Dan Harris: She hid it.
Gabor Maté: She hid it. She collapsed with dehydration and fever in the street. And nobody in the United States commented, “This is how normal trauma is in this culture.” I'm not talking about politics here. I'm talking about our a normalization of trauma, although that has an impact on politics and not to be partisan about it. Her opponent is an even more traumatized individual when you look at his childhood. So the American public had the choice between the two traumatized individuals to run their country.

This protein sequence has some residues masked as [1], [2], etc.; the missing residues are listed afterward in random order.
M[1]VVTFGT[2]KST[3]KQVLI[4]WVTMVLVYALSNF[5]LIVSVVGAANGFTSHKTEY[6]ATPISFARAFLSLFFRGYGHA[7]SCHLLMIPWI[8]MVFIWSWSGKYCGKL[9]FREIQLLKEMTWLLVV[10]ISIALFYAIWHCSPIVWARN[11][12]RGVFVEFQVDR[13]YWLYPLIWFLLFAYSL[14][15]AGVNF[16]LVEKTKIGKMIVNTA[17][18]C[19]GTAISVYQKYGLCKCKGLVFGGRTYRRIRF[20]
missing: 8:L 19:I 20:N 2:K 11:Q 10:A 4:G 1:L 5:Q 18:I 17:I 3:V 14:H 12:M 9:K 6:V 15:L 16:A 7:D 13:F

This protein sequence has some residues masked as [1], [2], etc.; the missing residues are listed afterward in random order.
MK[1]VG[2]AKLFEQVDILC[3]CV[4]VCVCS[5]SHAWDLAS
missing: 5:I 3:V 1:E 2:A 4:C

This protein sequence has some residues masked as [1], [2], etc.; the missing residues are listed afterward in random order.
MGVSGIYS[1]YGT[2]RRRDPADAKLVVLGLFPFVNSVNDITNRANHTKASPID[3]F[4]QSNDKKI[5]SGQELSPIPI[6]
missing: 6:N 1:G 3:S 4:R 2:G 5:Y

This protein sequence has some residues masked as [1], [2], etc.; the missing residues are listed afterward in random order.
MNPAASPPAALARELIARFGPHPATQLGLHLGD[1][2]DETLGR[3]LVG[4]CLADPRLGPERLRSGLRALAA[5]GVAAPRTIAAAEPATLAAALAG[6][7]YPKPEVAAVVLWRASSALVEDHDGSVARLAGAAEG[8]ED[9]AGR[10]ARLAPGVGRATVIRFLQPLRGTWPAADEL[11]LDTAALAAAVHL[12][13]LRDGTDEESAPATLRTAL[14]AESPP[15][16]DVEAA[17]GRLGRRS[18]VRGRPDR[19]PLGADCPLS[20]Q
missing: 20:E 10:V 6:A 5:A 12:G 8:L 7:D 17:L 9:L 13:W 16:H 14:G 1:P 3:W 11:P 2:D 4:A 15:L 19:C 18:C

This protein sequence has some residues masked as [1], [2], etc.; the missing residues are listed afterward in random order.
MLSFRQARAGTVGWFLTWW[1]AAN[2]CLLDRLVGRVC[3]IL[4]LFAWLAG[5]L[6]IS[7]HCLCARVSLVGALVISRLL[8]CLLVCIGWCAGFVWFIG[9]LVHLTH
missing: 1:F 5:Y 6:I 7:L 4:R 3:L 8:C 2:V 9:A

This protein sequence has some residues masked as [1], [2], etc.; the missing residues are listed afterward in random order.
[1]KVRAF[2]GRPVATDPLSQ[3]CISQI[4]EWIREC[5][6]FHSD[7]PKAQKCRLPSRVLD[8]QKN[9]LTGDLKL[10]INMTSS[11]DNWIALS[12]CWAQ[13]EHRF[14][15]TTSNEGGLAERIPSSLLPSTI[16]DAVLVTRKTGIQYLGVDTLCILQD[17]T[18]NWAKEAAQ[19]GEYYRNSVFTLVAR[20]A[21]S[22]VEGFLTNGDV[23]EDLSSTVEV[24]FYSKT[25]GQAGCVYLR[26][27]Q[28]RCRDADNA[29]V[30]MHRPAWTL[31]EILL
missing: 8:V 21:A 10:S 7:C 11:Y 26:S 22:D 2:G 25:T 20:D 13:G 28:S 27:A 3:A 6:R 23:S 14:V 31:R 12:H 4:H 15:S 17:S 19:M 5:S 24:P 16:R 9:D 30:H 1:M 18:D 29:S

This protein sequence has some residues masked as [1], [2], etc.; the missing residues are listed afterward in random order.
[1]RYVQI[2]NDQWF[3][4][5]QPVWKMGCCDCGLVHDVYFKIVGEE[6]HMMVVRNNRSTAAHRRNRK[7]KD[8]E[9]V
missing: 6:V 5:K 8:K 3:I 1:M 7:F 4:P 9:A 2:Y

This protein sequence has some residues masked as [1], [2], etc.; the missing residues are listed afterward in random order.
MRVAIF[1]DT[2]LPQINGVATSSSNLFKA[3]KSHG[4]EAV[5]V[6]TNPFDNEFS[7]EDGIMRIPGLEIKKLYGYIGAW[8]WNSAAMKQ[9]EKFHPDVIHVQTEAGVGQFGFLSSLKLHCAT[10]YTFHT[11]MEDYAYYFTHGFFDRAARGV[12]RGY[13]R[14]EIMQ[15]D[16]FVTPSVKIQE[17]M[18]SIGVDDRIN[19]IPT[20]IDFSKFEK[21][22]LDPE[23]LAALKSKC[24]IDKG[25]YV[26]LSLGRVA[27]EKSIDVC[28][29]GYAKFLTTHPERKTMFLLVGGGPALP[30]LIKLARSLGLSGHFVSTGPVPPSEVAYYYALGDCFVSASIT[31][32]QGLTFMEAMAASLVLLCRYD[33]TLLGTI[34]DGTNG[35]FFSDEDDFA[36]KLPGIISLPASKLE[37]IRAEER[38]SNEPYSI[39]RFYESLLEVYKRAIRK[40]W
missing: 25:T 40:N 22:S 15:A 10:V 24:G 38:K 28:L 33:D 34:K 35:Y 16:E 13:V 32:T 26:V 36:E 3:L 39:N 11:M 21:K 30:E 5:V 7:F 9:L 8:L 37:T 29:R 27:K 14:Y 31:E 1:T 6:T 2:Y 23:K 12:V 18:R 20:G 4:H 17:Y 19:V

Dan Harris: I really appreciate this discussion about trauma because the word gets used a lot and I think not very helpful, nonspecific ways. And the way you're clarifying it is helpful because as I started to say earlier, I have this story, which is not entirely untrue, that I've just been extraordinarily lucky. My parents were, I have no defense for the spanking other than that it was the culturally done thing at the time. But they were incredibly loving and supportive, and I did feel really comfortable with them. And I grew up in a leafy suburb of Boston, etc., etc. And here I am talking to you who survived the Holocaust. And so by contrast, my story to myself is, you know, you have no business associating yourself with trauma.